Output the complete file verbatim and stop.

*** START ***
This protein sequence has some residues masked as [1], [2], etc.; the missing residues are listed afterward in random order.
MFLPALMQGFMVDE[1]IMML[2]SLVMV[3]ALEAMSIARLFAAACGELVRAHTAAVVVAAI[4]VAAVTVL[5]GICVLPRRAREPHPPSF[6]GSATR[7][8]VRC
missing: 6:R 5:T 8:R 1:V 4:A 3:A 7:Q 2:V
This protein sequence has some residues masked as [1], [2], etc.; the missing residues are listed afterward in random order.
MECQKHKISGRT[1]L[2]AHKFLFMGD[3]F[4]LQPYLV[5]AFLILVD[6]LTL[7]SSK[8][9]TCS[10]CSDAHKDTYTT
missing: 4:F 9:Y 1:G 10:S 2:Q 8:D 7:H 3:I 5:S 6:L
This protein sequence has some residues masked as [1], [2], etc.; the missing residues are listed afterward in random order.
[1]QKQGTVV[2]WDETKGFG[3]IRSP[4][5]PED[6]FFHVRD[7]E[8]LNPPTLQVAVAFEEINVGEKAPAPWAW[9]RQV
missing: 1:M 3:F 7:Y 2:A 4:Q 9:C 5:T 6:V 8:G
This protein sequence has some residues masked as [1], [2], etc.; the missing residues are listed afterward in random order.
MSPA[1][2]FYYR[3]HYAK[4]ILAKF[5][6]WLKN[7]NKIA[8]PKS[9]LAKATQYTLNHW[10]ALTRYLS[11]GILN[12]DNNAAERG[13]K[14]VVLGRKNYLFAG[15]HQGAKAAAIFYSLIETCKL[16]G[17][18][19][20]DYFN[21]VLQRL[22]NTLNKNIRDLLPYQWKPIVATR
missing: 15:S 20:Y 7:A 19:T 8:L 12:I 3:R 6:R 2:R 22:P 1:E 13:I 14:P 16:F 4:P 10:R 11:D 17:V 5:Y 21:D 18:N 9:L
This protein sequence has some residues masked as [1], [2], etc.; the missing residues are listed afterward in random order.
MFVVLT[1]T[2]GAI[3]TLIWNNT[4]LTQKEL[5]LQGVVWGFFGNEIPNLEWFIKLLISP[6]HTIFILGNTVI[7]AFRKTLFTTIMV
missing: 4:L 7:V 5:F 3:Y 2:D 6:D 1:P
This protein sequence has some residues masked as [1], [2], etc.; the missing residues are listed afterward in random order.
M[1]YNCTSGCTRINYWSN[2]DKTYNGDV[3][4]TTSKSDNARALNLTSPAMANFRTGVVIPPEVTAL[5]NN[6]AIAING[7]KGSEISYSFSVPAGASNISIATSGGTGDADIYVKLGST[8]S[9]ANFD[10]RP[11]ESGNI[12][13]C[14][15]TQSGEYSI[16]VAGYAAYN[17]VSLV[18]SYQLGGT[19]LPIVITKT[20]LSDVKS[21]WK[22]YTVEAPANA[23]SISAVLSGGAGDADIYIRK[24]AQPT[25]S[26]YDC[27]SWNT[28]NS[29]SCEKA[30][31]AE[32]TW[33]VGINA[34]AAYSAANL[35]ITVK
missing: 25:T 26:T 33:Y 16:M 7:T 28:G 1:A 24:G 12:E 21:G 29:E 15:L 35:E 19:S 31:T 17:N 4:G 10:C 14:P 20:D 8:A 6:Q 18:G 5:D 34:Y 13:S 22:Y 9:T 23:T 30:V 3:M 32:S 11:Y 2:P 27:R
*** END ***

This protein sequence has some residues masked as [1], [2], etc.; the missing residues are listed afterward in random order.
MFLPALMQGFMVDE[1]IMML[2]SLVMV[3]ALEAMSIARLFAAACGELVRAHTAAVVVAAI[4]VAAVTVL[5]GICVLPRRAREPHPPSF[6]GSATR[7][8]VRC
missing: 6:R 5:T 8:R 1:V 4:A 3:A 7:Q 2:V
This protein sequence has some residues masked as [1], [2], etc.; the missing residues are listed afterward in random order.
MECQKHKISGRT[1]L[2]AHKFLFMGD[3]F[4]LQPYLV[5]AFLILVD[6]LTL[7]SSK[8][9]TCS[10]CSDAHKDTYTT
missing: 4:F 9:Y 1:G 10:S 2:Q 8:D 7:H 3:I 5:S 6:L
This protein sequence has some residues masked as [1], [2], etc.; the missing residues are listed afterward in random order.
[1]QKQGTVV[2]WDETKGFG[3]IRSP[4][5]PED[6]FFHVRD[7]E[8]LNPPTLQVAVAFEEINVGEKAPAPWAW[9]RQV
missing: 1:M 3:F 7:Y 2:A 4:Q 9:C 5:T 6:V 8:G
This protein sequence has some residues masked as [1], [2], etc.; the missing residues are listed afterward in random order.
MSPA[1][2]FYYR[3]HYAK[4]ILAKF[5][6]WLKN[7]NKIA[8]PKS[9]LAKATQYTLNHW[10]ALTRYLS[11]GILN[12]DNNAAERG[13]K[14]VVLGRKNYLFAG[15]HQGAKAAAIFYSLIETCKL[16]G[17][18][19][20]DYFN[21]VLQRL[22]NTLNKNIRDLLPYQWKPIVATR
missing: 15:S 20:Y 7:A 19:T 8:L 12:I 3:R 6:R 2:R 22:P 1:E 13:I 14:P 16:F 4:P 10:R 11:D 17:V 5:Y 21:D 18:N 9:L
This protein sequence has some residues masked as [1], [2], etc.; the missing residues are listed afterward in random order.
MFVVLT[1]T[2]GAI[3]TLIWNNT[4]LTQKEL[5]LQGVVWGFFGNEIPNLEWFIKLLISP[6]HTIFILGNTVI[7]AFRKTLFTTIMV
missing: 4:L 7:V 5:F 3:Y 2:D 6:D 1:P
This protein sequence has some residues masked as [1], [2], etc.; the missing residues are listed afterward in random order.
M[1]YNCTSGCTRINYWSN[2]DKTYNGDV[3][4]TTSKSDNARALNLTSPAMANFRTGVVIPPEVTAL[5]NN[6]AIAING[7]KGSEISYSFSVPAGASNISIATSGGTGDADIYVKLGST[8]S[9]ANFD[10]RP[11]ESGNI[12][13]C[14][15]TQSGEYSI[16]VAGYAAYN[17]VSLV[18]SYQLGGT[19]LPIVITKT[20]LSDVKS[21]WK[22]YTVEAPANA[23]SISAVLSGGAGDADIYIRK[24]AQPT[25]S[26]YDC[27]SWNT[28]NS[29]SCEKA[30][31]AE[32]TW[33]VGINA[34]AAYSAANL[35]ITVK
missing: 25:T 26:T 33:Y 16:M 7:T 28:G 1:A 24:G 12:E 21:G 29:E 15:L 35:E 19:S 31:T 17:N 4:G 10:C 14:P 20:D 8:A 6:Q 18:G 5:D 34:Y 13:S 22:Y 9:T 23:T 30:V 3:M 32:S 11:Y 2:P 27:R